Now, the only problem I have with Bender is that he dislocated my ring finger and I still can’t get my wedding ring off. You know how every wannabe martial artist always says "just hold your hand up and I’ll show you how I can stop my kick an inch from your hand”? Well, none of them can, including Bender, who proceeds to push my ring finger about two leagues into the stratosphere.
Believe it or not, Bender kept calling me at work for months after, trying to get me to have Michael Douglas produce (among others), “Boxing Helena,” in which a woman is cut up piece-by-piece so that a sick doctor can have sex with her. I told him that the two-time Academy Award-winning actor/producer of “One Flew Over the Cuckoo’s Nest” and “Wall Street” wasn’t likely to produce a slasher film, but give Bender his credit — he never quit.
So I wasn’t surprised later when Venosta called to tell me he’d introduced Bender to some director named Scott who’d introduced him to an unproduced screenwriter named Quentin Tarantino and they were shooting some crazy movie called “Reservoir Dogs.”
Of course, the real thing I owe Louis for was introducing me to “CSI” producer Cyndy Chavatal. We were at Sundance sometime in the late ‘80s and Cyndy and I had been playing footsie for a while. The problem was, she was William L. Petersen’s manager and had run his theater company in Chicago, when that was the hotseat of young actors including “Platoon’s" Willem Dafoe, “Midnight Caller” (and now, “Entourage’s") Gary Cole, “CSI:NY’s" Gary Sinise, et al.
And they had rented a house in Malibu to watch the Super Bowl (which, in those days, always fell on the last day of Sundance). So Louis and I flew home early to attend their party — but given the level of testosterone in the room, I was terrified. I just wanted to go home; but no, Louis said, I had to put up or show up.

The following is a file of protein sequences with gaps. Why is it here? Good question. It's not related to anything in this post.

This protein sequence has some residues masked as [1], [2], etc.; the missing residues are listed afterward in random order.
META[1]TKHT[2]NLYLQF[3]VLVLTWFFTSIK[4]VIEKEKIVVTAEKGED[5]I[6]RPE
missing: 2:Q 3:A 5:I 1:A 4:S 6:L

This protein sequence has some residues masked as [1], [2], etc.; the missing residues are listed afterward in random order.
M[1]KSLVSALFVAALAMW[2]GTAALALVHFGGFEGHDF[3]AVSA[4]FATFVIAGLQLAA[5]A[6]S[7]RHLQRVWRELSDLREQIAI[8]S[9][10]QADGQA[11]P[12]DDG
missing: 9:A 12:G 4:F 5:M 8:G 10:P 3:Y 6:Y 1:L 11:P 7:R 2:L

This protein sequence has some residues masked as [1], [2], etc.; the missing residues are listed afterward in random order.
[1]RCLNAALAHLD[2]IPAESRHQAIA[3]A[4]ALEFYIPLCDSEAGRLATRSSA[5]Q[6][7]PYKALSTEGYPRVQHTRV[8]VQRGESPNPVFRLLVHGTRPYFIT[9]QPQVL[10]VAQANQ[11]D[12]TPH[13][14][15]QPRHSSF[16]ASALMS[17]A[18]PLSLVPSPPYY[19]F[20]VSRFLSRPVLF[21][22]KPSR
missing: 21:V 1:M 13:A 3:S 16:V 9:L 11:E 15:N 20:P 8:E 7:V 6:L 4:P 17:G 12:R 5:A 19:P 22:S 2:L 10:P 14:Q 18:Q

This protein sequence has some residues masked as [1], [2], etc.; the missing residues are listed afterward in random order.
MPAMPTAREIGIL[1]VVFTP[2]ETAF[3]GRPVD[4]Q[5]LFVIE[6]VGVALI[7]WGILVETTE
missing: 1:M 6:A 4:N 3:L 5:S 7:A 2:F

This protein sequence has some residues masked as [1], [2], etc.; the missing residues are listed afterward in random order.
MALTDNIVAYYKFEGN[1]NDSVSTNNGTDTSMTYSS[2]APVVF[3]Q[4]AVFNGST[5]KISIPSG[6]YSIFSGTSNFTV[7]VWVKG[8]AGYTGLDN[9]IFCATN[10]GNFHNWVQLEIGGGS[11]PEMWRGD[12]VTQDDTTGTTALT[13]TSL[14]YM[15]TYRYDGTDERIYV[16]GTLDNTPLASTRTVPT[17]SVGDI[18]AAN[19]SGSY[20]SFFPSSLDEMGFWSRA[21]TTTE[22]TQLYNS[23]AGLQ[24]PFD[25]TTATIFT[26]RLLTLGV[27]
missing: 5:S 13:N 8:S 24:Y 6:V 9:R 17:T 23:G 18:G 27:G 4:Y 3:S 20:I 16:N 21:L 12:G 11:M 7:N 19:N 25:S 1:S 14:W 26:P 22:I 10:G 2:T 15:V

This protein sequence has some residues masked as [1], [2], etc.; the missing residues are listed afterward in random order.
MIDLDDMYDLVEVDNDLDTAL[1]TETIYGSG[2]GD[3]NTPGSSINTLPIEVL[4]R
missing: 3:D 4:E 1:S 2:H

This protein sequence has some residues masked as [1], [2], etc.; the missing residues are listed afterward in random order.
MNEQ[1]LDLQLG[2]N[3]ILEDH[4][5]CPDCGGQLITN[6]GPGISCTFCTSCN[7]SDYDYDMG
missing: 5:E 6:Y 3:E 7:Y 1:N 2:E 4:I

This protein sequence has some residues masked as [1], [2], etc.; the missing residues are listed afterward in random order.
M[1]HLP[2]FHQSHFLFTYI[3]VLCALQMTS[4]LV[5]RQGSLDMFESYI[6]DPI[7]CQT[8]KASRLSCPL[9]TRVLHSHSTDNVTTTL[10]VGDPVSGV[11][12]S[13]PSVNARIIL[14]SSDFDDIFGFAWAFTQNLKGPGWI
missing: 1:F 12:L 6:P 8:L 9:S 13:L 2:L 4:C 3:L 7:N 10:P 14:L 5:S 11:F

So, sure enough he drove me from the airport to his house in Malibu and then forced me to get back in the car and go meet Cyndy. As predicted, all those Chicago actors gave me a good razzing for taking their (unrequited) girlfriend from them — but all I know is that she took me into the bedroom and didn’t let me out till the next day.
We moved in together for the next three years, developed and produced a couple movies together (including the Toronto Film Festival winning “Hard Promises,” starring Petersen and Academy Award-winner Sissy Spacek) … and I didn’t really see Louis again
Two years ago, I ran into an old girlfriend of Louis’, Kathryn Arnold, at the Cannes Film Festival and she told me he’d moved back to 106th Street. I wasn’t quite sure what to do with that info till last weekend — the Jets are now 3-0 with a rookie quarterback (the first time that’s been done since #12 Joe Namath) and “Fame 2” (or whatever they’re calling it) has bombed at the box office.
Obviously, because they didn’t call Louis. If they had, he could have told them better stories than anything they could have made up — being picked as an internationally acclaimed dancer by Maurice Bejart at 15, creating the modern martial arts movie, helping discover Quentin Tarantino when Quentin was still selling videotapes, even guiding me through the early days of a great relationship.
But I think before I call, I better get out that old Jets’ #12 jersey …